Donald John Trump the 45th President of the United States of America should be impeached.
The US constitution states a president “shall be removed from office on impeachment for, and conviction of, treason, bribery, or other high crimes or misdemeanours”
Treason: the crime of betraying one’s country, especially by attempting to kill the sovereign or overthrow the government.
Bribery: the giving or offering of a bribe.
Misdemeanors: a minor wrongdoing.
On Friday, December 13th 2019 The House Judiciary Committee approved the articles of impeachment against President Trump, setting the stage for a vote over whether he should be only the third president in American history charged with high crimes and misdemeanors.
The first article charges him with abuse of power for pressuring Ukraine to assist him in his re-election campaign by damaging Democratic rivals.
President Trump told Urkraine President Zelensky that U.S. support for his country has not always been “reciprocal,” and then asked Zelensky for a “favor”: to work with Trump’s personal attorney, as well as the U.S. Attorney General, to investigate Trump’s potential 2020 rival, Joe Biden.
Title of Nobility Clause Article I, Section 9, of the United States Constitution
No Title of Nobility shall be granted by the United States: And no Person holding any Office of Profit or Trust under them, shall, without the Consent of the Congress, accept of any present, Emolument, Office, or Title, of any kind whatever, from any King, Prince, or foreign State.
Quick Note : 2015-2016 When candidate Trump asked for assistance from the Russians to get Hillary’s Clinton E-mail’s, he was a private citizen
The second article charges him with obstruction of Congress for blocking testimony and refusing to provide documents in response to House subpoenas in the impeachment inquiry.
The article accuses Trump of directing “the unprecedented, categorical and indiscriminate defiance of subpoenas.” It lists four federal agencies and nine administration officials, including acting White House Chief of Staff Mick Mulvaney, for following Trump’s lead.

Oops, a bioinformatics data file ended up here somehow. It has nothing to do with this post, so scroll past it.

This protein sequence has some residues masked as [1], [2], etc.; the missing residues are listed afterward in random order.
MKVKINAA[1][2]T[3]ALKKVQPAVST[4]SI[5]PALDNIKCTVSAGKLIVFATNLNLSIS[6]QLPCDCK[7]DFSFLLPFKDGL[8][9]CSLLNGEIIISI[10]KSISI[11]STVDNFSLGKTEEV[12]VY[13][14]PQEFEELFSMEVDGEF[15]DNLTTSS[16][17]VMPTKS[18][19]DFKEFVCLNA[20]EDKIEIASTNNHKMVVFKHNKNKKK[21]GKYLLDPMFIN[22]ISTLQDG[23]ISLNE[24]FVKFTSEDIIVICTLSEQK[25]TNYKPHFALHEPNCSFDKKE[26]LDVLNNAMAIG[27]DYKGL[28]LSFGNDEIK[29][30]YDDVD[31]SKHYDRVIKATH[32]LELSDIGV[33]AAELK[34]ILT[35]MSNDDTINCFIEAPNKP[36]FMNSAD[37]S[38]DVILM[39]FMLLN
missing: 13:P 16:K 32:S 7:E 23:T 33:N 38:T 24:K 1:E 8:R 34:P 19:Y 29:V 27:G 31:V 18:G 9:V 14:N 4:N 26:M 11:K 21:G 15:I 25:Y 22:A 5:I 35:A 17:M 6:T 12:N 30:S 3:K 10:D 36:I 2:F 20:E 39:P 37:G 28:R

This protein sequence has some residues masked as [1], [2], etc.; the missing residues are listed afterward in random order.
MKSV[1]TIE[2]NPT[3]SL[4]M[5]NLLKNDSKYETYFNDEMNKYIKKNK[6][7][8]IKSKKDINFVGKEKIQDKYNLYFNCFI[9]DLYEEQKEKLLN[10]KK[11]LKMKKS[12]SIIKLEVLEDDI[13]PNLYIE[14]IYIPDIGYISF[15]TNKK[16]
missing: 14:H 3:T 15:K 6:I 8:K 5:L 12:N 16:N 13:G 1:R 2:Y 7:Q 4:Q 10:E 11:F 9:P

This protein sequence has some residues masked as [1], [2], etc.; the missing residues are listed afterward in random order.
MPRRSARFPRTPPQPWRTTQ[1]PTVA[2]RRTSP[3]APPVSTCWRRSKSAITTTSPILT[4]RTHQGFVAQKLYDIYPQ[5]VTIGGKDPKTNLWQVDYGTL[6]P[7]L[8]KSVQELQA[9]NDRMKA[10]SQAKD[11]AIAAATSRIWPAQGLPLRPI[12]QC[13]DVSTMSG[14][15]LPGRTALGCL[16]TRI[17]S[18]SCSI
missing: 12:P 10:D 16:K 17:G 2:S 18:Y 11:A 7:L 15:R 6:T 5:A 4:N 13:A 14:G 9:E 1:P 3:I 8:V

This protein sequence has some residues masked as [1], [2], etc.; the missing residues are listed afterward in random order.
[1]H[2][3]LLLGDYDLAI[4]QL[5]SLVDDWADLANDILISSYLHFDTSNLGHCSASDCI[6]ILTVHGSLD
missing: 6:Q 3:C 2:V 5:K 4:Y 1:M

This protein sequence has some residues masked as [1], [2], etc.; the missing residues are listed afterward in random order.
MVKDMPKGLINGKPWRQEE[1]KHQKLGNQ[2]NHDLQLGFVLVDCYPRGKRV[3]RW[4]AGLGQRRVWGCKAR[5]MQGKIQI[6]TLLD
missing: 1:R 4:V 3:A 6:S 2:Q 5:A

In a series of letters, he told congressional committees the president and his aides would not comply with what he called a “partisan inquiry.”
“In the history of the republic,” it reads, “no president has ever ordered the complete defiance of an impeachment inquiry or sought to obstruct and impede so comprehensively the ability of the House of Representatives to investigate ‘high crimes and misdemeanors.'”
The Trump administration said that the executive branch would refuse to comply with congressional requests for documents or testimony by asserting executive privilege.
Executive privilege is the right of the president of the United States and other members of the executive branch to maintain confidential communications under certain circumstances within the executive branch and to resist some subpoenas and other oversight by the legislative and judicial branches of government in pursuit of particular information or personnel relating to those confidential communications. The right comes into effect when revealing information would impair governmental functions. Neither executive privilege nor the oversight power of Congress is explicitly mentioned in the United States Constitution However, the Supreme Court of the United States has ruled that executive privilege and congressional oversight each are a consequence of the doctrine of the separation of powers, derived from the supremacy of each branch in its own area of Constitutional activity.
Contempt of Congress was Article III of President Richard Nixon’s impeachment. He was accused of failing “without lawful cause or excuse to produce papers and things as directed by duly authorized subpoenas.”
That article passed the House Judiciary Committee 21-17, making it the most narrowly approved of three articles of impeachment that ultimately led to Nixon’s 1974 resignation.
“No other president has ever stonewalled Congress entirely when it comes to impeachment,”
President Trump has lost in court. Federal District Judge Ketanji Brown Jackson rejected claims of absolute immunity and ruled that former White House counsel Don McGahn must testify before Congress.
“Presidents are not kings,” Jackson wrote. “This means they do not have subjects, bound by loyalty or blood, whose destiny they are entitled to control.”